Some parks have also started using text messages as a queue management tool. This innovation allows more parks to adopt some form of this guest service that was inaugurated by Disney’s FASTPASS system and the Q-bot from England-based Lo-Q. To hold a virtual place in line while getting more for their time and money by enjoying other rides, eating a meal, or buying a souvenir: that’s a visitor’s dream, and it gives them two things – choice & control – that are crucial to customizing a day at your park, not to mention the bump in your in-park revenue.

A number of facilities are taking customization to the next level, using products like Cruiser. Developed by Park-Tours Inc. in San Diego, Cruiser turns a cell phone or PDA device into a personal tour guide. Not only can guests minimize their time in line or receive in-park messages, but they can also keep in touch with their group, advance order food & beverage items, review show schedules, get attraction information, access ride wait times, and use interactive park maps.

Several parks have gone beyond the virtual and are offering an actual personal tour guide with their VIP packages. As part of its new VIP Program, a Six Flags host helps guests plan their ideal day and then takes the lead in turning it into reality via specialized services for parking, ride access, meals, games, photos, character interaction, and more. Talk about customization!

I realize that not every facility has quite this capability, but many parks and attractions have created personalized VIP offerings for their customers simply through front-of-the-line ride programs or premium-level tours. And numerous waterparks now offer individual poolside cabanas – a private oasis with extra services, for families or groups seeking an experience that meets their specific needs. While I recognize that such enhancements must be implemented with sensitivity to all guests, I also believe in providing upgraded options for those willing to pay.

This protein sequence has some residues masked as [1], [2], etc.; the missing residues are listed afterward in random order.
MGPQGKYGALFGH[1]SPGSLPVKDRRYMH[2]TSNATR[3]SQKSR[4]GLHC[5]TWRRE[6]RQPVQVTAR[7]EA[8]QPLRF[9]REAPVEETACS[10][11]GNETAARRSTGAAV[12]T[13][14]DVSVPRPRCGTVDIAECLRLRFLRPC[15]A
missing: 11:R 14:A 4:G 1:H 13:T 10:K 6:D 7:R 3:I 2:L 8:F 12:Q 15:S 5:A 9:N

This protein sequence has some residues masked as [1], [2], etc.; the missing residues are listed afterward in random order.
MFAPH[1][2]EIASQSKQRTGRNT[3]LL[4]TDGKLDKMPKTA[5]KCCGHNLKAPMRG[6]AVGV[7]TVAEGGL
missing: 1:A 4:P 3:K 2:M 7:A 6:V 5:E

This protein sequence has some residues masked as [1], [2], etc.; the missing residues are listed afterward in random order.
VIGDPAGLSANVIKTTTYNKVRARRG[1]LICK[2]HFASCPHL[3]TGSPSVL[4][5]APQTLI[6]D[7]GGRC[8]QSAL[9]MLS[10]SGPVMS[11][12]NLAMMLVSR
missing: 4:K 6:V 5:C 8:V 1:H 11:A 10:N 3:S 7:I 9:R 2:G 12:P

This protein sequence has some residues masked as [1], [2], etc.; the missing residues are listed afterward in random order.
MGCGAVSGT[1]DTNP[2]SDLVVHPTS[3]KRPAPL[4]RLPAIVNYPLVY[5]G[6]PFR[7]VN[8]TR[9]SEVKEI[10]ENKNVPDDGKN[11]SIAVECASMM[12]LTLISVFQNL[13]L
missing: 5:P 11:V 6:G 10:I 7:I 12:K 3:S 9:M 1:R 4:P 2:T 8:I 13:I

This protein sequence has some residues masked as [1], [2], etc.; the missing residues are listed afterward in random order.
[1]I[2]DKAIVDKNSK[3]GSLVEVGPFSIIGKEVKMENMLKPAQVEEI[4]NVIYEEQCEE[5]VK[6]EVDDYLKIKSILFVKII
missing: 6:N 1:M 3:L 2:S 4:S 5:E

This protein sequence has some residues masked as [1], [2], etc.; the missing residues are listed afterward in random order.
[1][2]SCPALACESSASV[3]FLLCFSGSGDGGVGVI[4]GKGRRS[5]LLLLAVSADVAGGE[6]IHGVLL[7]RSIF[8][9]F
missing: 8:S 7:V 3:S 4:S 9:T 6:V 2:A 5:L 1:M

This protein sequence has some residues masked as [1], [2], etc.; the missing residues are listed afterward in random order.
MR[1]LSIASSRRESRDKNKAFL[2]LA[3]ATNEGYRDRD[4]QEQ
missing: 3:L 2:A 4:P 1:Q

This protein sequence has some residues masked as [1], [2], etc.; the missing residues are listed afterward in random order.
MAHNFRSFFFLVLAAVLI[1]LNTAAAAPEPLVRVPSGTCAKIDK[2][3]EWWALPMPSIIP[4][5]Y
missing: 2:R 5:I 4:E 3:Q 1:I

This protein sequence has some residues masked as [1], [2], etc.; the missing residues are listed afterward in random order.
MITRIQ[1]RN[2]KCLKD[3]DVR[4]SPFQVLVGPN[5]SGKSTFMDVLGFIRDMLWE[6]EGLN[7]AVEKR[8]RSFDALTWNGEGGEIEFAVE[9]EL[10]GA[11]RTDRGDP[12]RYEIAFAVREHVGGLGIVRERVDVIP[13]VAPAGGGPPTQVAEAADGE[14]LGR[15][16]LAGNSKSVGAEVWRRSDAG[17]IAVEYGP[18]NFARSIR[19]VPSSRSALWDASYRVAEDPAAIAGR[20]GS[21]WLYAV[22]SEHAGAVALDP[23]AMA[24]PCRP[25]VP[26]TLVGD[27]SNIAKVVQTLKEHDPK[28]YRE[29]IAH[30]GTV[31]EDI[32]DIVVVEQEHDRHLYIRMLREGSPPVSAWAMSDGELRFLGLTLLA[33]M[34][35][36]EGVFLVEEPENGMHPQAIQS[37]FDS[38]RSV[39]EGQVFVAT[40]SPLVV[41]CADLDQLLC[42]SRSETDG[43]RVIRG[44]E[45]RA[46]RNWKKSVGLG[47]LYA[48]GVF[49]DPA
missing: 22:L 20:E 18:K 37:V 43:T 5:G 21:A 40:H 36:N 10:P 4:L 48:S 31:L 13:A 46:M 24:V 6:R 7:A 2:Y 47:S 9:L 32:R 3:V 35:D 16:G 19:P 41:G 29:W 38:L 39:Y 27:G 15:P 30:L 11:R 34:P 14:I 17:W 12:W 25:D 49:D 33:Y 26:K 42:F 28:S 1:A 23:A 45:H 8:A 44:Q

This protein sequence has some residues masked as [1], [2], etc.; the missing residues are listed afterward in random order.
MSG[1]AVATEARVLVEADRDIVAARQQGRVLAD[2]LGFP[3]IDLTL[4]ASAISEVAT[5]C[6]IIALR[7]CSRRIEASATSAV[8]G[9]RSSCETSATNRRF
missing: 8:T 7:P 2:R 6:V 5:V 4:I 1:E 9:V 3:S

Another, more widespread way to offer this customized service is through DVDs. Imagine being the star of a digital movie dedicated to your favorite ride experience or even your entire day in the park, and in a format that you can share electronically with family and friends! Well, the technology to provide guests with such a tailored story of their visit is steadily coming on line. 

Closing: Creatively Meeting the Challenge
Not surprisingly for those of you who know me well, I could go on and on. From healthier food options to a variable in-park video network to the next generation of interactive ride experiences, I see endless possibilities for personalizing the visit of each guest in readily-achievable ways.

Our industry has always prided itself on creativity, and an ability to both initiate and incorporate change. This innovative spirit lives on in every one of us. It has to, for customized engagement and immersive entertainment experiences are the future, and thus must be our future. It can be, and I hope that some of what I’ve said here today has inspired you to make it so.

Like Jeff Cantwell, I believe that the right level of dedication and detail can make any facility feel like a destination, providing guests with their own individual escape from reality and a personalized memory to walk away with.

So once again, on behalf of IAAPA, I am very pleased to be here today, as we all work to grow the attractions and leisure industry. And I look forward to working even more closely with you in the future, for there is much we can accomplish together. Thank you very much and G’day!